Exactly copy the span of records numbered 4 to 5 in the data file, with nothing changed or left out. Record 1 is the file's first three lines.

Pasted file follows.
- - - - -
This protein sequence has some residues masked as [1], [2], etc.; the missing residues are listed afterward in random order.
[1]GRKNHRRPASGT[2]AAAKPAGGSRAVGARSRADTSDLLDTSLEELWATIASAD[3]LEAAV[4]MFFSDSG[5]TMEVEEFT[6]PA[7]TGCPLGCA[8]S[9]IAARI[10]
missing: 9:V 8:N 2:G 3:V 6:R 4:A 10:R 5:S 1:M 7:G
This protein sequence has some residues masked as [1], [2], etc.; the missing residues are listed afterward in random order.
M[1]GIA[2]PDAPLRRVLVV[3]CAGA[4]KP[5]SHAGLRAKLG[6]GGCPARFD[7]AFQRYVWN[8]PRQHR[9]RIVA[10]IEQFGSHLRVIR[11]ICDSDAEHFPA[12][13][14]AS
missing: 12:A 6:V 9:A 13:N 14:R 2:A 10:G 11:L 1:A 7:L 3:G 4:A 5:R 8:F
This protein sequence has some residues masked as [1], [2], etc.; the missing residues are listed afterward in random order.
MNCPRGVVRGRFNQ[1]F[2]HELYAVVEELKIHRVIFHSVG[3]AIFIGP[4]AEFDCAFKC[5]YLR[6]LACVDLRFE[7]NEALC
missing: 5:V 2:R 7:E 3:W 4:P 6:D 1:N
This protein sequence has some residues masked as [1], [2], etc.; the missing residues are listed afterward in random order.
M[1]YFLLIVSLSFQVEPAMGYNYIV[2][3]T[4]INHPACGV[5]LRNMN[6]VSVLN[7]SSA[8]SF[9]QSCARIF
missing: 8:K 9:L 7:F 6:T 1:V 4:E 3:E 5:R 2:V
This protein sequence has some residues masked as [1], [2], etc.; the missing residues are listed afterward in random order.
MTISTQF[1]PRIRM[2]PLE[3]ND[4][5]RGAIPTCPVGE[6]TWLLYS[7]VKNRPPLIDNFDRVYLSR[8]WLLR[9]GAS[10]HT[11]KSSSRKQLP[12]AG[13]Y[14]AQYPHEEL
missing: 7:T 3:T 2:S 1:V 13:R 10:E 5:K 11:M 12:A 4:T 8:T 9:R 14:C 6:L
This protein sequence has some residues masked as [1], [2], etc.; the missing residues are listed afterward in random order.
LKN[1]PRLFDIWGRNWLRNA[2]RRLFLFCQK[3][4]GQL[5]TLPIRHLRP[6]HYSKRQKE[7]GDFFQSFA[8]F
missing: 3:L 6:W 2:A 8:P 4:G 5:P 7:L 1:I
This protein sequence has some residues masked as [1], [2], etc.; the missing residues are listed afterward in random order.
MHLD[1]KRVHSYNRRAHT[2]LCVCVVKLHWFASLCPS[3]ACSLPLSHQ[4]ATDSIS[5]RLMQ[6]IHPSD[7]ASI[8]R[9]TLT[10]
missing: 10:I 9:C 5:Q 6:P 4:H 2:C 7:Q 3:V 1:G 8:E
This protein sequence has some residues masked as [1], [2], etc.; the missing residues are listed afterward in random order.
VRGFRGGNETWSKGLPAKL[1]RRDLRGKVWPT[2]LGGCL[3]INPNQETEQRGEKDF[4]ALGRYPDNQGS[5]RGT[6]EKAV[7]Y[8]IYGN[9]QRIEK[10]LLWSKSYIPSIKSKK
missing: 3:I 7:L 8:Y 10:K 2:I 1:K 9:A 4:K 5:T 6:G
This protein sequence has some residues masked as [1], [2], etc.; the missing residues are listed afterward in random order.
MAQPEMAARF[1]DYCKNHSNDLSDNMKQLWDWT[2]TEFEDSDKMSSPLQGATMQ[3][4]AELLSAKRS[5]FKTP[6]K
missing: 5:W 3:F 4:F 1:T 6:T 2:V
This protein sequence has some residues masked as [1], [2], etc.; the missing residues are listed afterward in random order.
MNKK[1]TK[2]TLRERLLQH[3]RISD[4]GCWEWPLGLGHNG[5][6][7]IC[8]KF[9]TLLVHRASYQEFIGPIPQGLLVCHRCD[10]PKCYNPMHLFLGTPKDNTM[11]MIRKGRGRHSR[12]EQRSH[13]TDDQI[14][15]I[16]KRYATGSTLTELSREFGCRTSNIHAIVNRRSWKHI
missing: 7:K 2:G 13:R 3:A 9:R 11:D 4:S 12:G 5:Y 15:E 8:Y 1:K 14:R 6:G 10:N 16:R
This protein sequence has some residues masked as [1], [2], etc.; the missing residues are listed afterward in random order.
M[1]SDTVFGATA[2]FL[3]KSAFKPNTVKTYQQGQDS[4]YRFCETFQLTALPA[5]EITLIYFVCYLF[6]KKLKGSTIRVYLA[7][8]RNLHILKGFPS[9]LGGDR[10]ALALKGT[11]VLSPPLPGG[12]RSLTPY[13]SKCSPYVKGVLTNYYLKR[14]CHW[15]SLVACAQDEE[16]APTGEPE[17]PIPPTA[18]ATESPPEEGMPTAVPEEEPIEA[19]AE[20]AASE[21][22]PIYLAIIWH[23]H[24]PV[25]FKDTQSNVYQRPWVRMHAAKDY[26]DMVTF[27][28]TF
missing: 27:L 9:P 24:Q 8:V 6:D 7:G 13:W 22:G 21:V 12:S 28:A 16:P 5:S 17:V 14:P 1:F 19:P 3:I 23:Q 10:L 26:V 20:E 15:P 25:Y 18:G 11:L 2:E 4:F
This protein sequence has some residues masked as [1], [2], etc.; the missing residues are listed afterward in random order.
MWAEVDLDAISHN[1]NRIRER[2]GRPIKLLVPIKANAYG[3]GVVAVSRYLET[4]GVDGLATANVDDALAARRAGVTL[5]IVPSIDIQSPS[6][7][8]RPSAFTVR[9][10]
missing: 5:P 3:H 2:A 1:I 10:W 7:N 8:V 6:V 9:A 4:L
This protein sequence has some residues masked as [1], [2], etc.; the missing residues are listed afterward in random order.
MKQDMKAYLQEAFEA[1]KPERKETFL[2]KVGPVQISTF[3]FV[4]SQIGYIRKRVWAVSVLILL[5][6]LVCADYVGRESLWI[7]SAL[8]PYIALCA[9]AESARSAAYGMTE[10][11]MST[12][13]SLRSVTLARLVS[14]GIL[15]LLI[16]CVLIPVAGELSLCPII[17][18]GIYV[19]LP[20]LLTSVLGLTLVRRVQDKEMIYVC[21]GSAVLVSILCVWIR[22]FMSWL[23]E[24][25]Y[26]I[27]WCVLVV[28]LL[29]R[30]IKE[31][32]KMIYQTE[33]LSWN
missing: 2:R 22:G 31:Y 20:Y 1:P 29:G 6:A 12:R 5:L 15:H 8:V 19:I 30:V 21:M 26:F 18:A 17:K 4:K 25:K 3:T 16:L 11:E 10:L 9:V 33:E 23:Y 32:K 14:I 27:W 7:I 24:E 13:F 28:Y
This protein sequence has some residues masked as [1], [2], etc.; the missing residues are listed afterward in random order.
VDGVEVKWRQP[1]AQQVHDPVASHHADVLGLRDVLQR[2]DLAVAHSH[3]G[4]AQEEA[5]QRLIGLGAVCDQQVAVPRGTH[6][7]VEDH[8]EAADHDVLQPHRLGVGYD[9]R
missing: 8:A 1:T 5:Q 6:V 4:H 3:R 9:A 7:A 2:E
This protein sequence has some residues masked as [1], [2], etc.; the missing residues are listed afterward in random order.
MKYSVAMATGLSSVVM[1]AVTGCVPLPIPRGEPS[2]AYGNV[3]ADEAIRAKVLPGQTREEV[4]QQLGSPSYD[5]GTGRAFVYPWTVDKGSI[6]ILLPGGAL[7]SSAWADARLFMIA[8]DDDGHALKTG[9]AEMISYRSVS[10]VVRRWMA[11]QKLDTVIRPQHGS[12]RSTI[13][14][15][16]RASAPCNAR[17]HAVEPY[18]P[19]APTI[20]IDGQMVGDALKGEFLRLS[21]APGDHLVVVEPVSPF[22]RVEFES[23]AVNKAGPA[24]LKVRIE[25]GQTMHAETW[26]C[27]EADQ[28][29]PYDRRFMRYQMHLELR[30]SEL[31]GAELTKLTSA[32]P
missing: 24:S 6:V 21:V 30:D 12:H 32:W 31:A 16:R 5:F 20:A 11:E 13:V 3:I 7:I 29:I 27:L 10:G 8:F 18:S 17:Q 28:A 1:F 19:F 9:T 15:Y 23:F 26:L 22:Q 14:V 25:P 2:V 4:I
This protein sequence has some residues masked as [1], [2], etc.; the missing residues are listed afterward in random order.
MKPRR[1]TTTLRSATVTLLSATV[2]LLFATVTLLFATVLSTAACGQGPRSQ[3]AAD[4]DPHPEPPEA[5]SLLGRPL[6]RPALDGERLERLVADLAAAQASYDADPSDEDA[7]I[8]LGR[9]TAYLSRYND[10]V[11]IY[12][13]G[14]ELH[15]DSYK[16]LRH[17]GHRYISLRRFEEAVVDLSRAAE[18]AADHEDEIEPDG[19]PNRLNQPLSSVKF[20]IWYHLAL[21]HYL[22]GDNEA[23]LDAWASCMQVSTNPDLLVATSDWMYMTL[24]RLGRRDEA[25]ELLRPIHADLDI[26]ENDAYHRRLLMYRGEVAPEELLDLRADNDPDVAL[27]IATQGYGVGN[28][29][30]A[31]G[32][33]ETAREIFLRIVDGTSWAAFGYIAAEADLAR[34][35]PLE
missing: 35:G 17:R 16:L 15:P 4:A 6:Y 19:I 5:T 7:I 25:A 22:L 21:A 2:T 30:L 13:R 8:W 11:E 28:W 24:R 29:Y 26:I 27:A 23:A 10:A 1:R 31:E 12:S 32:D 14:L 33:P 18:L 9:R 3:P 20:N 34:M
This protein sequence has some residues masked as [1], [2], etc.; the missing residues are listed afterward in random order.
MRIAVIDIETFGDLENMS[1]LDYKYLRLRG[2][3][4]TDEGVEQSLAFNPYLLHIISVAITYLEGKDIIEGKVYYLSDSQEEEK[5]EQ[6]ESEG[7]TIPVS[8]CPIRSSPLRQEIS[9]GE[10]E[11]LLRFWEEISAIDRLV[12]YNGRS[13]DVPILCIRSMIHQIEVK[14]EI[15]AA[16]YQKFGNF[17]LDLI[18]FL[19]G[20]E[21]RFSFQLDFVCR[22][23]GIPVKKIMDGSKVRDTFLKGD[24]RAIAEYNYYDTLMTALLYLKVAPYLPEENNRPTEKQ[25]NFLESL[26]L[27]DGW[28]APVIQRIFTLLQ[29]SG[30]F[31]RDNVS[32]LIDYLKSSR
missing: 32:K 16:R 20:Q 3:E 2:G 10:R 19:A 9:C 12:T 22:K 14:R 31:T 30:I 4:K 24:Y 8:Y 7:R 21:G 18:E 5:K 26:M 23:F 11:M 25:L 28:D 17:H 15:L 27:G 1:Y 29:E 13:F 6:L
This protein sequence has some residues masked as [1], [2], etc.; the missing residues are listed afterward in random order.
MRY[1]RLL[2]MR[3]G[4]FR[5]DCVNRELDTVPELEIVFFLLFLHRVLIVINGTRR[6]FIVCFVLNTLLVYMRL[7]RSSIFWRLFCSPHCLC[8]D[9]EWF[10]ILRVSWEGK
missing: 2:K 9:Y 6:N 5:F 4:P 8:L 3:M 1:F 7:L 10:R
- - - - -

This protein sequence has some residues masked as [1], [2], etc.; the missing residues are listed afterward in random order.
M[1]YFLLIVSLSFQVEPAMGYNYIV[2][3]T[4]INHPACGV[5]LRNMN[6]VSVLN[7]SSA[8]SF[9]QSCARIF
missing: 8:K 9:L 7:F 6:T 1:V 4:E 3:E 5:R 2:V
This protein sequence has some residues masked as [1], [2], etc.; the missing residues are listed afterward in random order.
MTISTQF[1]PRIRM[2]PLE[3]ND[4][5]RGAIPTCPVGE[6]TWLLYS[7]VKNRPPLIDNFDRVYLSR[8]WLLR[9]GAS[10]HT[11]KSSSRKQLP[12]AG[13]Y[14]AQYPHEEL
missing: 7:T 3:T 2:S 1:V 13:R 10:E 5:K 11:M 12:A 4:T 8:T 9:R 14:C 6:L